BOOK OF DANIEL Dreams or Dream?

Posted by on Apr 11, 2018 in Uncategorized | Comments Off on BOOK OF DANIEL Dreams or Dream?

Dreams or Dream?

As we begin our reading in Daniel chapter two we are already faced with opposition voices as to the accuracy of the book. Daniel 2:1 reads, “Now in the second year of the reign of Nebuchadnezzar, Nebuchadnezzar had dreams; and his spirit was troubled and his sleep left him.” (NASB)

The argument of those who are ready to disbelieve Daniel at every chance they get is the statement that “Nebuchadnezzar had dreams” in the second year of his reign. Such opponents to Scripture argue that, based on Daniel chapter one, three years have elapsed (based on the account in Daniel 1:5 that informs us that Daniel, Hananiah, Mishael and Azariah had three years of education in the Babylonian court). This argument, however, disintegrates because there is no argument that the three years of the young Jewish men had finished. The Babylonian reckoning of a king’s reign fell completely in line with it being the second year of Nebuchadnezzar’s reign. Additionally, Daniel chapter one is written in Hebrew, whereas chapters two through seven are Aramaic. In other words, the three year reckoning in Daniel 1:5 is based on a Jewish timeline date setting which, actually, is completely in agreement with Nebuchadnezzar’s rule. Daniel 2:1 had a Babylonian reckoning. So how is this conundrum explained? When Nebuchadnezzar conquered Egypt at the battle of Carchemish it was the early part of 605 BC.  A few months later is when Daniel and others were deported to Babylon in the first of three deportations. Immediately upon winning the battle of Carchemish word came that Nebuchadnezzar’s father Nabopolasser, the Babylonian king, had died. One must remember that Nebuchadnezzar, at this juncture, was not the king but the crown prince and his father’s death necessitated his urgent return to Babylon to secure the throne. The Babylon timing of a king’s rule did not count the unexpired portion of the year that the previous king had died as the time of the new king. His rule was calculated from the first full year of his rule. Hence, Daniel 2:1 is accurate, based upon the Babylonian dating of a king’s rule being the start of a new full year.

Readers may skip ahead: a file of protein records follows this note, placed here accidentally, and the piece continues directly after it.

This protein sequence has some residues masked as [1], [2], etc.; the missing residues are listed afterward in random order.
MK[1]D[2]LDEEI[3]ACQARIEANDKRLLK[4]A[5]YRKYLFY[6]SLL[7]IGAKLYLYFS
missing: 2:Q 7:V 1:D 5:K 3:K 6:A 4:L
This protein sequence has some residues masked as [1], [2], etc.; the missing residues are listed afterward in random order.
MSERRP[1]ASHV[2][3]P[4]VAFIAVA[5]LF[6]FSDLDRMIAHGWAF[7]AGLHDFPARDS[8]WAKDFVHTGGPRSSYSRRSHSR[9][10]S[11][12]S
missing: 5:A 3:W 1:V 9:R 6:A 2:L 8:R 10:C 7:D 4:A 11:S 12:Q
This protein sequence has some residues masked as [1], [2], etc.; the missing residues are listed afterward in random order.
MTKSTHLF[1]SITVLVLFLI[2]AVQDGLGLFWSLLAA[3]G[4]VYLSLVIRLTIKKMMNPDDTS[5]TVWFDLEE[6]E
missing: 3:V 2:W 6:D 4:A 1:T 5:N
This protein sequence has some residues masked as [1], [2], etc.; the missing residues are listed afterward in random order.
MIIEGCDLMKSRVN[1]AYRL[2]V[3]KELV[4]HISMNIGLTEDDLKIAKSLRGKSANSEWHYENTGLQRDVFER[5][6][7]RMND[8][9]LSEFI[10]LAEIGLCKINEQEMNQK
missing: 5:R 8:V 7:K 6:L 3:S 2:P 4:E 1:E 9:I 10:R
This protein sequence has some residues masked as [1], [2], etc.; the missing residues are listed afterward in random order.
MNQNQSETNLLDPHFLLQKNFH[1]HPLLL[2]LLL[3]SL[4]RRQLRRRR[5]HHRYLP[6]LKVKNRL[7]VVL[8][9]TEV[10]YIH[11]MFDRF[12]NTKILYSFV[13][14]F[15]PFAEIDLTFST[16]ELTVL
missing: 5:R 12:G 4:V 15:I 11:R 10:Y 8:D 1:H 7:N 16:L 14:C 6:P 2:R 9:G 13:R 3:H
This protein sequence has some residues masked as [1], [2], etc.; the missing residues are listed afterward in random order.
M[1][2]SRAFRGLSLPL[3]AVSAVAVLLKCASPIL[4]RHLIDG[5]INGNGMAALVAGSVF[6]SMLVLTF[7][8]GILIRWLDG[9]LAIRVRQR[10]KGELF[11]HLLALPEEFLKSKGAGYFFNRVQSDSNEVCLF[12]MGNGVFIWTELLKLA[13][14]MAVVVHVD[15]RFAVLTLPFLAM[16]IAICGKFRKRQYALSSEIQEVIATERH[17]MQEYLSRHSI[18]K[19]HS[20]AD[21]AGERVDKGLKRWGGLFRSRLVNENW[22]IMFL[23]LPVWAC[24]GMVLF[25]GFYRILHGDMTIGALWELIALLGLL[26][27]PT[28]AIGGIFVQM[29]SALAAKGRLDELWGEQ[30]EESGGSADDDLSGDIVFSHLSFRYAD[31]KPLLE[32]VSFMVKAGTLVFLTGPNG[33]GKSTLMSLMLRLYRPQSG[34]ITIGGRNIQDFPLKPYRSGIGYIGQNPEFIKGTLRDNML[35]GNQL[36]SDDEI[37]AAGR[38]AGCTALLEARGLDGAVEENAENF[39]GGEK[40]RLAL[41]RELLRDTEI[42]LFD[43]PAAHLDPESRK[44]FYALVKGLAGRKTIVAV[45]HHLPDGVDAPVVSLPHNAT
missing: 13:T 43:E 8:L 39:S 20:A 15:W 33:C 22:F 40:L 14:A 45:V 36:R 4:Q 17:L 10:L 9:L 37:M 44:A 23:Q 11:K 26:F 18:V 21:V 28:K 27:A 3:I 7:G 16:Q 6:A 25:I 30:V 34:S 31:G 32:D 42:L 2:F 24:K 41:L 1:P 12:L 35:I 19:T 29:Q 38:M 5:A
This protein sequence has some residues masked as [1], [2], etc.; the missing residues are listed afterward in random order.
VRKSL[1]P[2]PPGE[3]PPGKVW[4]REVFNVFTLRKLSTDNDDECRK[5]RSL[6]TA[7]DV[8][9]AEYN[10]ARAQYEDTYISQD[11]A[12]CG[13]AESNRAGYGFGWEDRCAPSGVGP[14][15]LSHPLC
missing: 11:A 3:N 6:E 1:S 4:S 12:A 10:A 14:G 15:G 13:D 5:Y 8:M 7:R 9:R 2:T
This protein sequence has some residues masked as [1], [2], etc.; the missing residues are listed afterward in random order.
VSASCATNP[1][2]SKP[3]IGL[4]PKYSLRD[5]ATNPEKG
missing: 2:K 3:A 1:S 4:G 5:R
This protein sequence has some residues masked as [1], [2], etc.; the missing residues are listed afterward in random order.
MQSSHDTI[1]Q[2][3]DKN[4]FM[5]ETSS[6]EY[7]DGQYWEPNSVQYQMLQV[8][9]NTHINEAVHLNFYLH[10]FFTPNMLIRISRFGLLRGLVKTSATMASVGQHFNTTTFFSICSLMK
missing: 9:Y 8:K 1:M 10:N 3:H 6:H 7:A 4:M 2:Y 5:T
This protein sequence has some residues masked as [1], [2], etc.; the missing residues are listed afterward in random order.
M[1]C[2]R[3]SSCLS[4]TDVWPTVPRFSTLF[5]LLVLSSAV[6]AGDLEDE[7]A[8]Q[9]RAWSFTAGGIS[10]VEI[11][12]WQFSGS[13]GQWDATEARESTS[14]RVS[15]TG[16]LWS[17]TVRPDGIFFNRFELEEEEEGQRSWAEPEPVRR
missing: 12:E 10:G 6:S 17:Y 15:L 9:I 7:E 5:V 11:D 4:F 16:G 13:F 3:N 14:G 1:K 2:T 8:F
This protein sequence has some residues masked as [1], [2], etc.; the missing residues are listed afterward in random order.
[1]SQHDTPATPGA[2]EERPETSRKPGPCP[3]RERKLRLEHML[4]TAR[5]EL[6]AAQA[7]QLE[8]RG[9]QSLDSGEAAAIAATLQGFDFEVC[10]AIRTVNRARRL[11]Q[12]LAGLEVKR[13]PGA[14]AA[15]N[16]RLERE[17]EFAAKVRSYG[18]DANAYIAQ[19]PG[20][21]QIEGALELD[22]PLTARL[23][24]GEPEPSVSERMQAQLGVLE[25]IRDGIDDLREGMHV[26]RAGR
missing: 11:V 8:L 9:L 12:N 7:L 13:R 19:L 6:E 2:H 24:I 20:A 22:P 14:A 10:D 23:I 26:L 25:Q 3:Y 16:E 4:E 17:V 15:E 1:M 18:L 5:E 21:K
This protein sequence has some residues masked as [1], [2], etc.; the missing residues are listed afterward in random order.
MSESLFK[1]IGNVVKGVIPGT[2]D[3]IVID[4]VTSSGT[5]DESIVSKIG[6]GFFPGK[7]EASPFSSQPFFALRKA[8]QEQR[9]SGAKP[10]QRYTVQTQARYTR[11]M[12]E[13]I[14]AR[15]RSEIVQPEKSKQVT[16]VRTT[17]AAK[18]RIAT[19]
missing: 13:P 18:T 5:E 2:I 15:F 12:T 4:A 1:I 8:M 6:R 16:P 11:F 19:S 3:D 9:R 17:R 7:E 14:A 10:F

Now, we see three other points of Daniel 2:1. The first point is that Nebuchadnezzar had dreams, as in the plural, more than one. This does not necessarily mean that he had different dreams but could mean he had the same recurring dream. Alternatively, as we get into the substance of the dreams, one could argue the dreams could have been made up of different parts of the same dream. I say this for several reasons. As we will see in the forthcoming verses, Nebuchadnezzar never asks for his “dreams” to be interpreted but his “dream” as in the singular. The magicians, enchanters and sorcerers, likewise, never ask the king the content of his “dreams” but of his “dream”. Finally, Daniel, by God granting him the interpretation of the dream, is brought before Nebuchadnezzar. Nebuchadnezzar asks Daniel if he can interpret the dream (singular) and Daniel rightly tells the king that only God can reveal the meaning of the dream. What is fascinating when we get to this passage of Scripture is that Daniel tells Nebuchadnezzar that God will reveal the dream (singular) and the visions (plural) of his head. I think that the Scriptures give us a clear understanding that Nebuchadnezzar had one dream that may have had parts over one, or several, nights and which consisted of several visions that were composed of that dream.

The second point is that Nebuchadnezzar’s spirit was troubled. Given the fact that Nebuchadnezzar was the world ruler one could wonder why something would bother him. But remember, he was a hardened military leader. One commentary claims that due to the uprising of the city of Ashkelon that, in 604 BC, resisted paying allegiance to Babylon, could have caused Nebuchadnezzar such anguish. That is hardly an argument, as Ashkelon’s rebellion resulted in its total destruction. Ashkelon is a coastal city just north of the Gaza strip which, at the time of Babylon, (according to this particular commentary) was one of the extremities of the empire of Babylon. The commentary suggests that this uprising caused Nebuchadnezzar’s spirit to be troubled. You may be pleased to note that I neither share author of this commentaries viewpoint nor do I support its comments. It is inconceivable that Nebuchadnezzar would travel to Jerusalem on more than one occasion to deport and conquer and destroy it and be troubled in spirit before traveling there. It is also (in my humble opinion) a lazy dissertation as to the real reason Nebuchadnezzar’s spirit was troubled, given that the author was aware of the contents of the dreams that caused his anxiety (as revealed by Scripture) when writing their commentary. No, what Nebuchadnezzar dreamed of was so horrifying, so alarming, that it shook him to the core. His dreams panicked him to such an extent that he forgot them. He may have had bits and pieces but the content and, more importantly, its meaning, eluded him. He likely remembered the terror and fearfulness of the dream but not its content.

This led to the third point. His sleep left him. You may recall as a child, or even as an adult, when you have a bad dream (or what is termed a “nightmare”) you invariably don’t immediately go back to sleep. A child would likely only settle down by getting into their parents’ bed. An adult would likely stay awake, possibly for hours, trying to recollect the fear of the dream or even get up and get dressed. Nebuchadnezzar’s dreams were worse than that. The ability to sleep left him completely which added to his anxiety and as we will see next time his anger and decision on getting to the bottom of these dreams